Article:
WIU aims to continue increase in international student enrollment
Western Illinois University's international student enrollment is the highest it's been in 30 years. The number sits at 658. Of that total, 234 are returning from last year and 424 are new.
TSPR talked to a couple students about why they felt WIU was right for them. We also talked to the person who is in charge of recruiting international students for WIU.
Marcos Broch, of Spain, is a junior at WIU, but is only here for one semester. Broch had the option to choose between universities in New York, Kentucky, Iowa, and Illinois.
Broch said he chose WIU for its small class sizes. He said he was also drawn to Macomb by the amount of hands-on experience he would attain. It’s something he does not get as much of in Spain.
“I wanted to experience other teaching methods, experiencing a new culture, and that’s why I came. I wanted to go a little bit out of my comfort zone,” said Broch. “These four or five months have been totally practical.”
Broch says the biggest challenge has been being away from his family for the first time. His hometown, Burriana, is a short jaunt to Jaume I University (Broch’s school).
He said with the help of newly created friends and the WIU Center for Global Studies, he’s made the adjustment.
“They’re still there if we need them. I have had a couple doubts while I've been here. I contacted them [the Center for Global Studies] and they sorted it out, so I think they are doing a great job,” Broch said.
In Broch's free time he has traveled to cities such as Chicago and Miami, but he wasn’t alone. Broch says he travels with other international students who also want to make the most of their short time here.
Among the students Broch has traveled with is Kim Jaeglin. She is no stranger to travel; she has spent time in England and other countries as part of her international education.
Jaeglin, who’s from France, also chose WIU over other U.S. options, though coming to the U.S. was not her first choice.
She said she came here as part of a business program called Atlantis.
“Between the program and the university we chose Western,” Jaeglin said.
“It's pretty cool. You [WIU] have so much student life and that’s pretty amazing. I don't think I've seen any campus with that many student organizations, activities for students, or resources for students.”
When Jaeglin earns a masters in business administration from Western, she will have spent one year in the U.S. Jaeglion said she wants to continue a “traveling lifestyle” when she enters the workforce.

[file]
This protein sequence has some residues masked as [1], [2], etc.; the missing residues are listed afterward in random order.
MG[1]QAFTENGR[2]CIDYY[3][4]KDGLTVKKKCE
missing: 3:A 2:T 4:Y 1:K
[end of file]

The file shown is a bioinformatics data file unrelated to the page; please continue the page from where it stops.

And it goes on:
Western’s Goals for International Student Recruitment
Students choose WIU for different reasons. A recurring theme is that international students like Macomb and the physical attractiveness of the campus.
Dr. Randy Glean, Executive Director of the Center for Global Studies, is the person responsible for recruiting international students to WIU. He said Macomb is as good of a place as any to receive a college education. He said this is due in part by the small amount of distractions Macomb poses in addition to the low cost.
“The cost factor is what I think drives a significant portion of the international student recruitment market,” Glean said.
“Most people who are coming to the United States are coming with a dream, they’re not coming with a wad (of cash).”
According to Glean, about 60 countries are represented at Western. He said one of WIU’s goals is to have at least 75 countries represented. Glean is shooting even higher – he would like to have at least 85 countries represented and approximately 1,200 international students.
While higher enrollment numbers are a goal, Glean said the value of education is the main objective.
“One of the things that we’re proud of is that we grew, and we also grew in quality. The academic quality of our new recruits surpasses that of what we had previously when we had lesser numbers,” Glean said.
Glean said WIU needs community participation to achieve its international student enrollment goals. He said an increase in international students benefits not only Western but the entire Macomb community.
Glean said he’s started a community outreach project to get the full support of the area.
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